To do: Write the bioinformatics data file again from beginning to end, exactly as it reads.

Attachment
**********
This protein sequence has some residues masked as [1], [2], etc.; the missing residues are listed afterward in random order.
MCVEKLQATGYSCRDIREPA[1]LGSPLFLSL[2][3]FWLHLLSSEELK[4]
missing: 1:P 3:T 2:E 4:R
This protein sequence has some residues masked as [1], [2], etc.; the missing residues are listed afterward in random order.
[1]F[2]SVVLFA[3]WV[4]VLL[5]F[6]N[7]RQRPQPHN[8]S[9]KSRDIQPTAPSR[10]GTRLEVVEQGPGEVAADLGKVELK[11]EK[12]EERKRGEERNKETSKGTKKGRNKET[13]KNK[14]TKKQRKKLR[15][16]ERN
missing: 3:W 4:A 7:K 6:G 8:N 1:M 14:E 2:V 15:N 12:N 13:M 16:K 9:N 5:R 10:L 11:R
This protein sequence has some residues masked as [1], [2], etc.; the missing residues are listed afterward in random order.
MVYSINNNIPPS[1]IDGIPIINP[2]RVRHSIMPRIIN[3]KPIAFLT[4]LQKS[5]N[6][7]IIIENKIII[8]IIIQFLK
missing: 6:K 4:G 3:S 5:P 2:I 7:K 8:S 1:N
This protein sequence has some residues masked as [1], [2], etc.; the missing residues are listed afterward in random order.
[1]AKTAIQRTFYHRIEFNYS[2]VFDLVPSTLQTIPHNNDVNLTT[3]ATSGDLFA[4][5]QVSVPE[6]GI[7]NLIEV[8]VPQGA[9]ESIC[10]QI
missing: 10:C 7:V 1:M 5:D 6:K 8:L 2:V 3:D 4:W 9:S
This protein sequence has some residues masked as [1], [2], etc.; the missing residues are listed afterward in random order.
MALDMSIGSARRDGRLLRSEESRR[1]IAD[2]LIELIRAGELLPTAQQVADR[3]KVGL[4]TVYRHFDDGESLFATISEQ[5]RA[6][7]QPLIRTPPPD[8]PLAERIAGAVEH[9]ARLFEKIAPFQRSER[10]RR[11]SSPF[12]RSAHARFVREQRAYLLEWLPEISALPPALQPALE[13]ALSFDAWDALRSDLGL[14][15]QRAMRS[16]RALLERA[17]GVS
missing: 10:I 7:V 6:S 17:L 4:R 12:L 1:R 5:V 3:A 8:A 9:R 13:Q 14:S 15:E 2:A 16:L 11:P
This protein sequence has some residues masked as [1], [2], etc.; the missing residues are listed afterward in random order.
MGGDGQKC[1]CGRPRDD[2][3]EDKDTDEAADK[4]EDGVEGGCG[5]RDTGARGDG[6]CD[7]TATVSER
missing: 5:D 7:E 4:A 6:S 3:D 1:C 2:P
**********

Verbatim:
This protein sequence has some residues masked as [1], [2], etc.; the missing residues are listed afterward in random order.
MCVEKLQATGYSCRDIREPA[1]LGSPLFLSL[2][3]FWLHLLSSEELK[4]
missing: 1:P 3:T 2:E 4:R
This protein sequence has some residues masked as [1], [2], etc.; the missing residues are listed afterward in random order.
[1]F[2]SVVLFA[3]WV[4]VLL[5]F[6]N[7]RQRPQPHN[8]S[9]KSRDIQPTAPSR[10]GTRLEVVEQGPGEVAADLGKVELK[11]EK[12]EERKRGEERNKETSKGTKKGRNKET[13]KNK[14]TKKQRKKLR[15][16]ERN
missing: 3:W 4:A 7:K 6:G 8:N 1:M 14:E 2:V 15:N 12:N 13:M 16:K 9:N 5:R 10:L 11:R
This protein sequence has some residues masked as [1], [2], etc.; the missing residues are listed afterward in random order.
MVYSINNNIPPS[1]IDGIPIINP[2]RVRHSIMPRIIN[3]KPIAFLT[4]LQKS[5]N[6][7]IIIENKIII[8]IIIQFLK
missing: 6:K 4:G 3:S 5:P 2:I 7:K 8:S 1:N
This protein sequence has some residues masked as [1], [2], etc.; the missing residues are listed afterward in random order.
[1]AKTAIQRTFYHRIEFNYS[2]VFDLVPSTLQTIPHNNDVNLTT[3]ATSGDLFA[4][5]QVSVPE[6]GI[7]NLIEV[8]VPQGA[9]ESIC[10]QI
missing: 10:C 7:V 1:M 5:D 6:K 8:L 2:V 3:D 4:W 9:S
This protein sequence has some residues masked as [1], [2], etc.; the missing residues are listed afterward in random order.
MALDMSIGSARRDGRLLRSEESRR[1]IAD[2]LIELIRAGELLPTAQQVADR[3]KVGL[4]TVYRHFDDGESLFATISEQ[5]RA[6][7]QPLIRTPPPD[8]PLAERIAGAVEH[9]ARLFEKIAPFQRSER[10]RR[11]SSPF[12]RSAHARFVREQRAYLLEWLPEISALPPALQPALE[13]ALSFDAWDALRSDLGL[14][15]QRAMRS[16]RALLERA[17]GVS
missing: 10:I 7:V 6:S 17:L 4:R 12:L 1:R 5:V 3:A 8:A 9:R 13:Q 14:S 15:E 2:A 16:L 11:P
This protein sequence has some residues masked as [1], [2], etc.; the missing residues are listed afterward in random order.
MGGDGQKC[1]CGRPRDD[2][3]EDKDTDEAADK[4]EDGVEGGCG[5]RDTGARGDG[6]CD[7]TATVSER
missing: 5:D 7:E 4:A 6:S 3:D 1:C 2:P